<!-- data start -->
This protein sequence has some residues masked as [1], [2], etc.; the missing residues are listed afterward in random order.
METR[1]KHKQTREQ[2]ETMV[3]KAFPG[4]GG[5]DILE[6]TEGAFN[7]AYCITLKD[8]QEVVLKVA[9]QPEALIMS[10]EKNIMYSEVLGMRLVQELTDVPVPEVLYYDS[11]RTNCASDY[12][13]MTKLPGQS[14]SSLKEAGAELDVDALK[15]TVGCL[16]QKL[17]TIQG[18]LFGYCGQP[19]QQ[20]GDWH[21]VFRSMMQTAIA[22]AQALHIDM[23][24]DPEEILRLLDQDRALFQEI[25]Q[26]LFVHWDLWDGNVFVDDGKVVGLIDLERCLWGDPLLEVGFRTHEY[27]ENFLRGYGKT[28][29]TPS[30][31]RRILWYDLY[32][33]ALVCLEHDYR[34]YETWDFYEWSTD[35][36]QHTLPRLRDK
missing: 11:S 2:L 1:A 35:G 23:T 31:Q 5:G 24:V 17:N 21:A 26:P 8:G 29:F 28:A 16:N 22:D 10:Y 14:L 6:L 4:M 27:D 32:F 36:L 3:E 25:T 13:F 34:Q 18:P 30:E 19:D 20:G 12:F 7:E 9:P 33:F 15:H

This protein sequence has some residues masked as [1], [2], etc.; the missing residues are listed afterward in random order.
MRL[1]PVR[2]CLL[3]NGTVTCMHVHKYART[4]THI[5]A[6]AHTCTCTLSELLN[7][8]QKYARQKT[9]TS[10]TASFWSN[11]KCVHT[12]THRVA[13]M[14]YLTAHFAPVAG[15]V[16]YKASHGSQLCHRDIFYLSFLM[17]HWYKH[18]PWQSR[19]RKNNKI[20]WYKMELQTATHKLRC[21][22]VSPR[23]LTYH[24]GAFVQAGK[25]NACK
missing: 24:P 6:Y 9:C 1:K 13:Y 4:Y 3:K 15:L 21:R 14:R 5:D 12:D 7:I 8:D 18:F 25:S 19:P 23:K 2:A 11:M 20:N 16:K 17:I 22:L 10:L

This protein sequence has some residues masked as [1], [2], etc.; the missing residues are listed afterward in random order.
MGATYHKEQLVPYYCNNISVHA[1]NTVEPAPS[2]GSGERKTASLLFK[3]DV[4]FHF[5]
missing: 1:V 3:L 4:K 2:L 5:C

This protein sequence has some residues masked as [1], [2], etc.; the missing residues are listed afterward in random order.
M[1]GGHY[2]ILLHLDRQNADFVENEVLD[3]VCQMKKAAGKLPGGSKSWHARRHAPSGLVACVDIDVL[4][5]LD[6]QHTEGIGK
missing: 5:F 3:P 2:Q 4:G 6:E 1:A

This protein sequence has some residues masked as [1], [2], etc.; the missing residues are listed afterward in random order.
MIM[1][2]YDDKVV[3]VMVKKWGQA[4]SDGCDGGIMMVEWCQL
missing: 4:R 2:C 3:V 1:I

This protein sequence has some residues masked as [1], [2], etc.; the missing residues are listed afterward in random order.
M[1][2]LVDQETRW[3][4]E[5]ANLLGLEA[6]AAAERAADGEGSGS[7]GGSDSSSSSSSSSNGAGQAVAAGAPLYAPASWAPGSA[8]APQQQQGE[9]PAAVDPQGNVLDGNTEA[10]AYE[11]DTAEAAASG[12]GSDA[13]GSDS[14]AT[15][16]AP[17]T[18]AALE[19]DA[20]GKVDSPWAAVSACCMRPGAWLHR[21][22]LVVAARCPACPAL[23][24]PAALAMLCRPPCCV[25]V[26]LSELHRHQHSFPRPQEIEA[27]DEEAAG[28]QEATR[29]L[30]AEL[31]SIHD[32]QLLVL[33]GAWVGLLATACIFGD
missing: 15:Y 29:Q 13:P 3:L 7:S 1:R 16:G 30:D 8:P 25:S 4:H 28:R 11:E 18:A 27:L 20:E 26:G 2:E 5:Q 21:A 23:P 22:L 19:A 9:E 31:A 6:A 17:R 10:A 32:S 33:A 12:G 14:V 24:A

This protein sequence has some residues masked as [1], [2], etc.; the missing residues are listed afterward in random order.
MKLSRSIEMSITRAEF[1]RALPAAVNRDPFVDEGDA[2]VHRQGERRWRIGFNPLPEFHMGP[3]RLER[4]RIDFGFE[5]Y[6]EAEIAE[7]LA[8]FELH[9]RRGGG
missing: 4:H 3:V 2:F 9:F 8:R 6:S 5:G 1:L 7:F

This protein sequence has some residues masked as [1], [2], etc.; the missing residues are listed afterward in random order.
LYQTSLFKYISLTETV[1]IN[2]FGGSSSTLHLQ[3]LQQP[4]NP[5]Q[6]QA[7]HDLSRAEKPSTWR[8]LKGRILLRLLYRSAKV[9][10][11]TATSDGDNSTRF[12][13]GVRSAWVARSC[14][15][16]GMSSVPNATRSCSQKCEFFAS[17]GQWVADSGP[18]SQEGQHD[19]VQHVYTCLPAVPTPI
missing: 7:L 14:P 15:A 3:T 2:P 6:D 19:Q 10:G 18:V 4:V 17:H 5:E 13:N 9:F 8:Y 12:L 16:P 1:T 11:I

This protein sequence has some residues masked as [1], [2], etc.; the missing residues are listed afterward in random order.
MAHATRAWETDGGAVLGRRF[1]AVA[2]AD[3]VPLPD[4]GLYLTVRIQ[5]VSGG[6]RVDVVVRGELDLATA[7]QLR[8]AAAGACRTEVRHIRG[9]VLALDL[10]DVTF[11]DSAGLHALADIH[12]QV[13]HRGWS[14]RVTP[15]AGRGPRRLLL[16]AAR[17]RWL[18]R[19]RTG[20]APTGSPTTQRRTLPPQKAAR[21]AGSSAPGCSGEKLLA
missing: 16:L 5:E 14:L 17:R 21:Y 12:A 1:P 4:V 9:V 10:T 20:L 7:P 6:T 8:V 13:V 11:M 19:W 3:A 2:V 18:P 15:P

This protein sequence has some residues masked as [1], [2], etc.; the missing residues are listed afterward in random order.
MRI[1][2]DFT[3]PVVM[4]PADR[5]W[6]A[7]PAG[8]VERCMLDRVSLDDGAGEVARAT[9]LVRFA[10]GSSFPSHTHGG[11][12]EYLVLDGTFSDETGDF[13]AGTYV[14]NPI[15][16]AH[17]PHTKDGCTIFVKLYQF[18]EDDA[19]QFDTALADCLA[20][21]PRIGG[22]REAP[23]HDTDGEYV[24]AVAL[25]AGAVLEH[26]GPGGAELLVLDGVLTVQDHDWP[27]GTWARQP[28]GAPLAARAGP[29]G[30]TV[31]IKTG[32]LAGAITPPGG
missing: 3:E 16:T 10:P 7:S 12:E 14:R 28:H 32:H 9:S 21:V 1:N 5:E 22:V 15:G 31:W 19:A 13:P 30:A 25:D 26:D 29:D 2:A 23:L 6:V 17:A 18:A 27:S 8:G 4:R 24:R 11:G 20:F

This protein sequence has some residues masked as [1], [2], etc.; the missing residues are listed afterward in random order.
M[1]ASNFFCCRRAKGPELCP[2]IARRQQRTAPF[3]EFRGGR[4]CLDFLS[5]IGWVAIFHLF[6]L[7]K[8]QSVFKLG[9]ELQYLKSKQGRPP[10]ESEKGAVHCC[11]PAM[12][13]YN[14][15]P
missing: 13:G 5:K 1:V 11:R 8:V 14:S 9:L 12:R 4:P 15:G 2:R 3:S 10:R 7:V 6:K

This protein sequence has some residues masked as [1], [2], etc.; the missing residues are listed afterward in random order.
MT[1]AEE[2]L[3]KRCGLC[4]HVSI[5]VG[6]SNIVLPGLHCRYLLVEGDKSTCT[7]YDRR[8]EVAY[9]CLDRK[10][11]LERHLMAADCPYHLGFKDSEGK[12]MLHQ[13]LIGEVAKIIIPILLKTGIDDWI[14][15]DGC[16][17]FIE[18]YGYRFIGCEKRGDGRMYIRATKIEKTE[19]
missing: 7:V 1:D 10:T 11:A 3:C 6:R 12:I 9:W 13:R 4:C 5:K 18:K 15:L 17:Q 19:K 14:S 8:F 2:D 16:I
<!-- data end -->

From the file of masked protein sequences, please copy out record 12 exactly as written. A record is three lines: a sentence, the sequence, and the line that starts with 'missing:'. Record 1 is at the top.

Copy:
This protein sequence has some residues masked as [1], [2], etc.; the missing residues are listed afterward in random order.
MT[1]AEE[2]L[3]KRCGLC[4]HVSI[5]VG[6]SNIVLPGLHCRYLLVEGDKSTCT[7]YDRR[8]EVAY[9]CLDRK[10][11]LERHLMAADCPYHLGFKDSEGK[12]MLHQ[13]LIGEVAKIIIPILLKTGIDDWI[14][15]DGC[16][17]FIE[18]YGYRFIGCEKRGDGRMYIRATKIEKTE[19]
missing: 7:V 1:D 10:T 11:A 3:C 6:R 12:I 9:W 13:R 4:C 5:K 18:K 15:L 17:Q 19:K 14:S 8:F 2:D 16:I